When Trump won Michigan in 2016 by fewer than 11,000 votes, Democrats blamed Clinton’s loss on her failure to motivate the black voters who rallied in huge numbers for Barack Obama. Turnout in urban centers like Detroit, Saginaw and Flint dropped by 12 percent when Obama’s name came off the ballot.

“Biden needs to get Obama levels of African-American turnout,” said Ron Fournier, a Detroit-based Democratic strategist who foresaw Trump’s surprise 2016 Michigan victory. “Whether they will actually vote is an open question.”

Another unknown is the effect of Trump’s outreach efforts. An Oct. 16 Marist poll found that 18 percent of black voters nationally backed him — a sharp increase over the 8 percent he won in 2016.

In a state that was decided by a margin of only 0.2 percent, slimmer than any other, the slightest shift could tip the balance.

Current poll average: Biden 53% / Trump 43%

Trump lost New Hampshire by just 2,700 votes in 2016, a tiny 0.3 percent margin, after independents — who outnumber both Democrats and Republicans in the Granite State — split their vote down the middle.

This year, unaffiliated voters nationally are breaking for Biden by an 8-point margin, according to the Oct. 28 IBD/TIPP poll. The trend is far more pronounced in New Hampshire: independents in an Oct. 13 UNH survey favored Biden by 27 percent.

“I think Trump is done in New Hampshire,” said Democratic strategist Brad Bannon. Biden’s lead there in the RealClearPolitics polling average is three points greater than Clinton’s was at this point in 2016.

But the president is still battling. He sent both son Eric Trump and Vice President Mike Pence to campaign in New Hampshire in recent weeks, and visited Manchester himself on Oct. 25.

Current poll average: Biden 48% / Trump 48%

Trump bested Clinton by more than 173,000 votes, or 3.6 percent, in 2016 — and overperformed his pre-election polling average. Polls in late October of 2016 forecast a 3-point Democratic win in North Carolina.

Since then, the GOP has added more voters to the rolls than the Democrats have, netting almost 84,000 Republicans between March and September of this year. Democrats gained less than half that number.

New recruits are often more eager than others to turn out and vote — and here, too, Trump has an advantage. An Oct. 20 ABC News/Washington Post poll of North Carolina found a 15-point intensity gap in the president’s favor, with 74 percent of his voters “very enthusiastic” about supporting him. On Wednesday, 20,000 of those fans turned out for a rally in a suburb of Charlotte, NC.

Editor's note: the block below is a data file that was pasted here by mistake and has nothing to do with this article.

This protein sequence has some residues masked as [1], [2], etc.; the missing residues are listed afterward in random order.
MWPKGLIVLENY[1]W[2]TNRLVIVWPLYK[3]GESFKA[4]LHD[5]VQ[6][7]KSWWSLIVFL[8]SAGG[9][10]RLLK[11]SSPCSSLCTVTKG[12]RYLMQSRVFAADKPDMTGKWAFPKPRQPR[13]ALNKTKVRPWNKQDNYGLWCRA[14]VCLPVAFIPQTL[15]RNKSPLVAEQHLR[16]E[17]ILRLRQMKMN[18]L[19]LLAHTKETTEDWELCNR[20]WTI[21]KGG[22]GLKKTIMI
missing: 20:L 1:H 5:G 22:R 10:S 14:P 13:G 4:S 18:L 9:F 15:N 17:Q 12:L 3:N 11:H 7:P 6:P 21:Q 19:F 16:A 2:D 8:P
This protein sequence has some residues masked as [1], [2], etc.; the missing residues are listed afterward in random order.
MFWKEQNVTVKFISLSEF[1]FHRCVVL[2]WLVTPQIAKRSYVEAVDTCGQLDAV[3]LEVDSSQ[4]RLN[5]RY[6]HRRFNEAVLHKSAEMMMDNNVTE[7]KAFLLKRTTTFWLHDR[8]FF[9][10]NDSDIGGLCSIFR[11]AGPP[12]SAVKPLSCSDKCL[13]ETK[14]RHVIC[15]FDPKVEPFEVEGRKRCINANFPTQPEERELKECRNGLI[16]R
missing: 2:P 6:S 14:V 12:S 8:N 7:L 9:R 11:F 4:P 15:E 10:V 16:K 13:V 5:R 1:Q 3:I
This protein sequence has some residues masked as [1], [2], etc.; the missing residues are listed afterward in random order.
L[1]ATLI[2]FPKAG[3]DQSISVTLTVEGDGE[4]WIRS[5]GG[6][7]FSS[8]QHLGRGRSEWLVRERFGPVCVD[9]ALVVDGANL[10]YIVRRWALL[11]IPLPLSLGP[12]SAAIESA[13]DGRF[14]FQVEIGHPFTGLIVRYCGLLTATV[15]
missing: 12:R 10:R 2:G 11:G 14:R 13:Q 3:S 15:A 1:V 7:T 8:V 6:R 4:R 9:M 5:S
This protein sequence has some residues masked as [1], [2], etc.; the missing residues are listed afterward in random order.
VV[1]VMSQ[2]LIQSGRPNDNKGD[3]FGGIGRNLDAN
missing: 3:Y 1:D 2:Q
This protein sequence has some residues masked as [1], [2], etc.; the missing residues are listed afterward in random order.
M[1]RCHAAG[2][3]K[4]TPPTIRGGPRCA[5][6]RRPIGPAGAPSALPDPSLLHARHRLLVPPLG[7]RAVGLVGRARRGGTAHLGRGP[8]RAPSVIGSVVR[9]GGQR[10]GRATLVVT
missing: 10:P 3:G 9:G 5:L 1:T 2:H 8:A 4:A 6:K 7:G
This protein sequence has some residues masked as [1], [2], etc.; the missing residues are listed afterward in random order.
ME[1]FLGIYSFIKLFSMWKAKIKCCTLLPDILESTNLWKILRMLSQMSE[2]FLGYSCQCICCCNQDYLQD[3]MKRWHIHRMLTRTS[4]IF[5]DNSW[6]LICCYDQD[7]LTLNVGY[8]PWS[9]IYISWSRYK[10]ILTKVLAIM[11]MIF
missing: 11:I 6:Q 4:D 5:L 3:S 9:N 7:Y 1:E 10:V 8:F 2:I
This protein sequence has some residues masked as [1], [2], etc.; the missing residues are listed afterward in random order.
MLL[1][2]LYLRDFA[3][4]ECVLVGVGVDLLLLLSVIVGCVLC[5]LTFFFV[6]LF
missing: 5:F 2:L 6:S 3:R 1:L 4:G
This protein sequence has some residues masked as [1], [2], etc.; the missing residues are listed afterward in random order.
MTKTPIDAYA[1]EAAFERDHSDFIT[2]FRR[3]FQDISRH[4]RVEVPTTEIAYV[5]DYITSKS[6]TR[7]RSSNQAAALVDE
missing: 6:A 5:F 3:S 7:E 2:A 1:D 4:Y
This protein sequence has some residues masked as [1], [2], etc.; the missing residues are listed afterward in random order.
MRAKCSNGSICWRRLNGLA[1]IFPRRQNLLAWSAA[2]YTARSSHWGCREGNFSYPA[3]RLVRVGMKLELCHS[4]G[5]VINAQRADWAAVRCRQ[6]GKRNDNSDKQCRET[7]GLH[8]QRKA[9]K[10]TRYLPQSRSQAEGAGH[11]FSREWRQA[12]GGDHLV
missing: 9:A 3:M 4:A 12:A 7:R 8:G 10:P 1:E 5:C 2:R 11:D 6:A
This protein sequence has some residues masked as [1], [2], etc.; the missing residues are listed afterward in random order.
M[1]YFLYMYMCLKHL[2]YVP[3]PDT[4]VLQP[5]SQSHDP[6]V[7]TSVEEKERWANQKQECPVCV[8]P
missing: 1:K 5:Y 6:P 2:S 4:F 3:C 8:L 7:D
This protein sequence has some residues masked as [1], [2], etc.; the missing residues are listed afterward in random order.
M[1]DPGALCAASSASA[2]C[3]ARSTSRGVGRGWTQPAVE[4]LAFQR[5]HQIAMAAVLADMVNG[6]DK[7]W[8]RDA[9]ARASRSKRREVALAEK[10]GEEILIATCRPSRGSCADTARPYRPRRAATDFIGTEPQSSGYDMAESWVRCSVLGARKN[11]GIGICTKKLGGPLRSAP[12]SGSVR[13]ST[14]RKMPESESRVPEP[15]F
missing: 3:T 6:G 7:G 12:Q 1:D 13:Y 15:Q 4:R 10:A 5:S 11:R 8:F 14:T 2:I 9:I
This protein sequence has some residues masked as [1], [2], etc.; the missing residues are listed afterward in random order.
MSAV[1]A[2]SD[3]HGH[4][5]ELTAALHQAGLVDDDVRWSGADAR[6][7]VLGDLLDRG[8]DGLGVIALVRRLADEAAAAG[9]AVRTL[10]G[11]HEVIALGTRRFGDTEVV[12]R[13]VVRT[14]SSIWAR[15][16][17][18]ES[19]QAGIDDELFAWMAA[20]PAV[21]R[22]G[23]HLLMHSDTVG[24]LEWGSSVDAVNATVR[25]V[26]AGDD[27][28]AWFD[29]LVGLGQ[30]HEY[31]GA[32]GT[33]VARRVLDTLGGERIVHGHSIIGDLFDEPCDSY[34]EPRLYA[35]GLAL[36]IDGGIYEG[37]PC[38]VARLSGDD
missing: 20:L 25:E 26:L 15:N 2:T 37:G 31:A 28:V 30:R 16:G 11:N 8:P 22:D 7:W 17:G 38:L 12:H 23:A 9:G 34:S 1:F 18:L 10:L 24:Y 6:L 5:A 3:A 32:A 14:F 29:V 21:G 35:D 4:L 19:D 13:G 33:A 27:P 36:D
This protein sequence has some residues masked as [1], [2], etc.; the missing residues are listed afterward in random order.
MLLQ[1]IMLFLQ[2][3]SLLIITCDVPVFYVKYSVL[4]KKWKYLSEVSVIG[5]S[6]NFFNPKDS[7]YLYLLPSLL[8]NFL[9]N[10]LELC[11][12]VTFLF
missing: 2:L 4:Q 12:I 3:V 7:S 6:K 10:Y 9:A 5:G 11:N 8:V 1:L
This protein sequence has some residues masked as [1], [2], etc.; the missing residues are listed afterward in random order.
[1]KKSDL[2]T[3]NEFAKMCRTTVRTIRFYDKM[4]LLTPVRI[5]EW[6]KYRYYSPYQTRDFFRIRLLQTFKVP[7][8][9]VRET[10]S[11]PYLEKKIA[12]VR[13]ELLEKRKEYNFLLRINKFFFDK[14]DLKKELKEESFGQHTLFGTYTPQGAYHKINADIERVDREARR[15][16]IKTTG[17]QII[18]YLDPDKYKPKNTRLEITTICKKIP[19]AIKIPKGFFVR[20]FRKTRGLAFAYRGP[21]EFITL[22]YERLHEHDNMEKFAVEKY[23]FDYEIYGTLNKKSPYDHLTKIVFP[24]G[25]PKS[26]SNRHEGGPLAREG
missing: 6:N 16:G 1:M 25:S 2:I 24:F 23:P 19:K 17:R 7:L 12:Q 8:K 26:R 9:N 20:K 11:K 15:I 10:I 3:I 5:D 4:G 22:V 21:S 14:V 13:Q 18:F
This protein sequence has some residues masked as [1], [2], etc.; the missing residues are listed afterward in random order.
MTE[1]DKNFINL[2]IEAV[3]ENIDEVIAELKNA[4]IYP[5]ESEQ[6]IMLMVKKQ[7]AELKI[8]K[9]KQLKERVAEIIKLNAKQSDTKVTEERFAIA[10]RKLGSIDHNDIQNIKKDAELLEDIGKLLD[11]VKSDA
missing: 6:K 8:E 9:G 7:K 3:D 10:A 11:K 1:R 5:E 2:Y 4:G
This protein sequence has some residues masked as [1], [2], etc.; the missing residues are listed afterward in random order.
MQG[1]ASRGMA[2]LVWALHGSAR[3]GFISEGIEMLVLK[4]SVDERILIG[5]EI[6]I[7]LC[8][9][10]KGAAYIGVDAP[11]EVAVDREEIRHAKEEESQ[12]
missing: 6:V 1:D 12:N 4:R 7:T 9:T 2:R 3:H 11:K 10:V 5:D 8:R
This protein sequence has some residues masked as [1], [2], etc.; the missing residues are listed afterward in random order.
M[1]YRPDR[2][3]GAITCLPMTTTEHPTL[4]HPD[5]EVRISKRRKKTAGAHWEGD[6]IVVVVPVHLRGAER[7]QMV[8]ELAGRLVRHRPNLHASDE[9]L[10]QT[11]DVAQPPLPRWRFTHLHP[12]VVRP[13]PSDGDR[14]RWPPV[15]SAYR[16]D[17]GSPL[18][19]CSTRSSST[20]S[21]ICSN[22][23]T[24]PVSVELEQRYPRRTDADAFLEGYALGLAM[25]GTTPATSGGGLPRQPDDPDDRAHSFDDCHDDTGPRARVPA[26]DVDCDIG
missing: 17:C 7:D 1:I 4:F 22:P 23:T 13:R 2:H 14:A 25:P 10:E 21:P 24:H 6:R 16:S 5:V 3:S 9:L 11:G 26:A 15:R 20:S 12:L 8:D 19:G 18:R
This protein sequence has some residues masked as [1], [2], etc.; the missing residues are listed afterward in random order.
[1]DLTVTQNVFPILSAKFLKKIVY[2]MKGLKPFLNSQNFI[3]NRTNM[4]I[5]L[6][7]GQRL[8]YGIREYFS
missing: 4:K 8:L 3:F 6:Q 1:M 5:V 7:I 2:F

“Since 1984, the candidate with more enthusiasm wins,” O’Connell said. “We’ll just have to see if hate is as much of a driver.”

Current poll average: Biden 50% / Trump 46%

Trump’s declining favorability with seniors, who make up 18 percent of the Keystone State’s electorate, could doom him in Pennsylvania, which he won by less than one percentage point in 2016.

“Seniors more than anyone else are worried about the pandemic,” Bannon said. “Biden is leading with seniors, as Clinton never did” — by 9 percentage points among over-65 Pennsylvanians, an Oct. 15 Morning Consult poll found. Watch the Pittsburgh suburb of Westmoreland County, where Democrats and Republicans are equally divided but 22 percent of voters are seniors, for evidence of their power.

Statewide, though, the GOP has measurable momentum. Trump’s 44,000-vote win in 2016 fueled a four-year voter registration drive that has shaved at least 136,000 voters off the Democrats’ numerical advantage.

Current poll average: Biden 48% / Trump 47%

The president won the Sunshine State by 113,000 votes, a 1.2 percent margin, in 2016. To hold it, he’s made eight campaign stops there since September.

While Florida Republicans have out-registered the Democrats in the past four years, the 2020 race will be decided by a growing cohort of Latino voters.

“Many are first- and second-generation Americans who escaped socialist or communist regimes in Cuba and Venezuela,” said Republican consultant Ford O’Connell. “When Trump talks about fighting socialism, he’s talking to them.”

They seem to be listening. The St. Pete poll of Oct. 22 pegged Trump’s support among Hispanic Floridians at 47 percent.

“State polls in Florida typically overestimate Democrats by two points,” O’Connell said — or more. Three days before the 2016 election, Clinton was thought to be ahead in Florida by the same 1.2 percent margin that Trump ultimately won it by. “Trump will eke this out.”